New Patient Encounter

Unit 2 Discussion – New Patient Encounter

Use your lecture materials to determine what CPT E&M Code to utilize for this ‘new patient’ encounter.

 

You may choose to assign the code based on the anticipated/guestimate amount of time the provider would spend with the patient in the encounter or you may choose to utilize the Medical Decision Making (MDM) approach. If you choose the MDM include the following information in your discussion:

 

1. the level of history taking achieved – identify the history elements present

 

2. the type of exam performed – identify the number of systems and bulleted points in the note

 

3. the level of medical complexity encompassed – include # of points for a) diagnoses/management options, b) amount/complexity of data reviewed, and c) level of risk for complications, morbidity, mortality

 

Review the SOAP note accessed through this link.  For purposes of the assignment, the patient is a ‘new patient’ in the practice.

 

Chief Complaint: 

 

 “I don’t know how much longer I can go on like this.  I’ve been down in the dumps for years and it isn’t getting any better.”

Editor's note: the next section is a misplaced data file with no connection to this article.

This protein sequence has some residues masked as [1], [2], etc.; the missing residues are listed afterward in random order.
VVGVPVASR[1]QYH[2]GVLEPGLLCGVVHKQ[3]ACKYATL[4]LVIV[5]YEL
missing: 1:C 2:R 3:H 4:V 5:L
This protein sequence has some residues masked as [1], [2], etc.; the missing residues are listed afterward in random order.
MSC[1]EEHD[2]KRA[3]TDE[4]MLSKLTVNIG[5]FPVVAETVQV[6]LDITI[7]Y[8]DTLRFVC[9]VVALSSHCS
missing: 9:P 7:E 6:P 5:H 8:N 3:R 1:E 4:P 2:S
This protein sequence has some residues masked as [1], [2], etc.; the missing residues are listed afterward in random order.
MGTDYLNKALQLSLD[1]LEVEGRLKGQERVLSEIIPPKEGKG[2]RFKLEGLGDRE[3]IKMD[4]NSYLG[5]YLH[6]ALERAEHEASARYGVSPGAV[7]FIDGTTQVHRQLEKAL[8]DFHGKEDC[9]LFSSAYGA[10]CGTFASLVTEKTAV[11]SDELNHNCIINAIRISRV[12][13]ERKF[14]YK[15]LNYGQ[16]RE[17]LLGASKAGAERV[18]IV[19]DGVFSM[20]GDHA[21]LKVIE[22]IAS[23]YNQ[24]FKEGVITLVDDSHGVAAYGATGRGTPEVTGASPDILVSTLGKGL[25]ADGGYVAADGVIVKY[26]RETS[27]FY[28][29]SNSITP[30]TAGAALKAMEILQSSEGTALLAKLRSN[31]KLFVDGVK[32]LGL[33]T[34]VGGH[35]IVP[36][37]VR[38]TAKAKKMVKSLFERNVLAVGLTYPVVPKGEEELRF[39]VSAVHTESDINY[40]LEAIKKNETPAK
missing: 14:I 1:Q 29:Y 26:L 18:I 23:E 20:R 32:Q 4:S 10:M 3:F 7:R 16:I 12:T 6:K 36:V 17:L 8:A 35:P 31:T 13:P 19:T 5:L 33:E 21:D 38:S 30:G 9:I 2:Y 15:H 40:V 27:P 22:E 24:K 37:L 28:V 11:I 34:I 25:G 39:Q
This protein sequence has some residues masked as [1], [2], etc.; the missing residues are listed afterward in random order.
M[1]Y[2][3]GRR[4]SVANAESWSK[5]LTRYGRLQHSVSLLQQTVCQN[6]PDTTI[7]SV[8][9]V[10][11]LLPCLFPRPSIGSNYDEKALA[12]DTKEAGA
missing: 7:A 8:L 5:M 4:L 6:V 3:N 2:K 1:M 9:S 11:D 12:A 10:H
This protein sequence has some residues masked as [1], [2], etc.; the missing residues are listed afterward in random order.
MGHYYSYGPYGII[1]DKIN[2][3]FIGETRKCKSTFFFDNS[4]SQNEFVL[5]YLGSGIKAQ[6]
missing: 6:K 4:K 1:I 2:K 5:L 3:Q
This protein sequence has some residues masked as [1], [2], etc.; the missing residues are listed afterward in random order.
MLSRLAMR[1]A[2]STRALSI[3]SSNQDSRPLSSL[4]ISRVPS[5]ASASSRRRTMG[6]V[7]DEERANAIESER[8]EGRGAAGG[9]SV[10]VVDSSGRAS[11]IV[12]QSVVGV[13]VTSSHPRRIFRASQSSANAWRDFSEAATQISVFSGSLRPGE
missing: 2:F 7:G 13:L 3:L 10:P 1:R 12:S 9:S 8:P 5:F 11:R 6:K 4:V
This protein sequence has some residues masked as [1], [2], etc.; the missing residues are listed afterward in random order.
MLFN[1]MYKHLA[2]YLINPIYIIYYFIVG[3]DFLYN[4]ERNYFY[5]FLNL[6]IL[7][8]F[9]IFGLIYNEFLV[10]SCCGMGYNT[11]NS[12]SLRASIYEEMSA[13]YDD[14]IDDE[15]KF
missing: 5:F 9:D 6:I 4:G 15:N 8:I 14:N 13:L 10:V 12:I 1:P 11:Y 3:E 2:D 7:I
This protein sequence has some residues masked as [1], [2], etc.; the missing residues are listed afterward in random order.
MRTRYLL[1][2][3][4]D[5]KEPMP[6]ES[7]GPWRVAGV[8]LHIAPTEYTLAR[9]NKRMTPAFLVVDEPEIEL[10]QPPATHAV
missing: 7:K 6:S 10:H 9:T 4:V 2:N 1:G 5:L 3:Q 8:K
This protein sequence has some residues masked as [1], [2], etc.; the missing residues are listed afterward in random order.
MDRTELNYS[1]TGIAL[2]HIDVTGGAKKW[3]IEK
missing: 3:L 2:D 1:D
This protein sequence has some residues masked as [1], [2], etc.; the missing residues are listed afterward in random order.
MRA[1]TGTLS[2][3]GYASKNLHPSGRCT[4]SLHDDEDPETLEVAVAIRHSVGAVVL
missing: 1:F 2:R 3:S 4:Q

History of Present Illness:

 

75-year-old white male present to clinic with above complaint.  Lost his first, the “love of his life” wife 19 years ago.  Remarried 2 years after her death and states he probably married again too soon reporting his current wife is difficult.  He describes an instance, when he was at work, the second wife would not let his son, daughter-in-law and new grandbaby into his house to visit until he got home from work.  The second wife also insisted that he no longer visit with his deceased wife’s family telling him ‘when you married me, you divorced that whole family’. Conversations with his wife about his concerns resulted in only short-term changes in her approaches and behaviors.  Now his wife insists they sell the house he has lived in for 46 years. He reports that his memory and ability to make simple decisions have been deteriorating significantly over the last several months.  His wife suggested he probably has Alzheimer’s and should go see his primary care provider about his memory issues.  He reports that he engages with modest exercise daily, eats well but is waking up numerous times at night and is usually “up for good” by 5am.  He blames his disrupted sleep pattern on his feeling of fatigue starting around 9am.  He reports all these circumstances as contributing to his increased depression and his desire to “give up the fight”.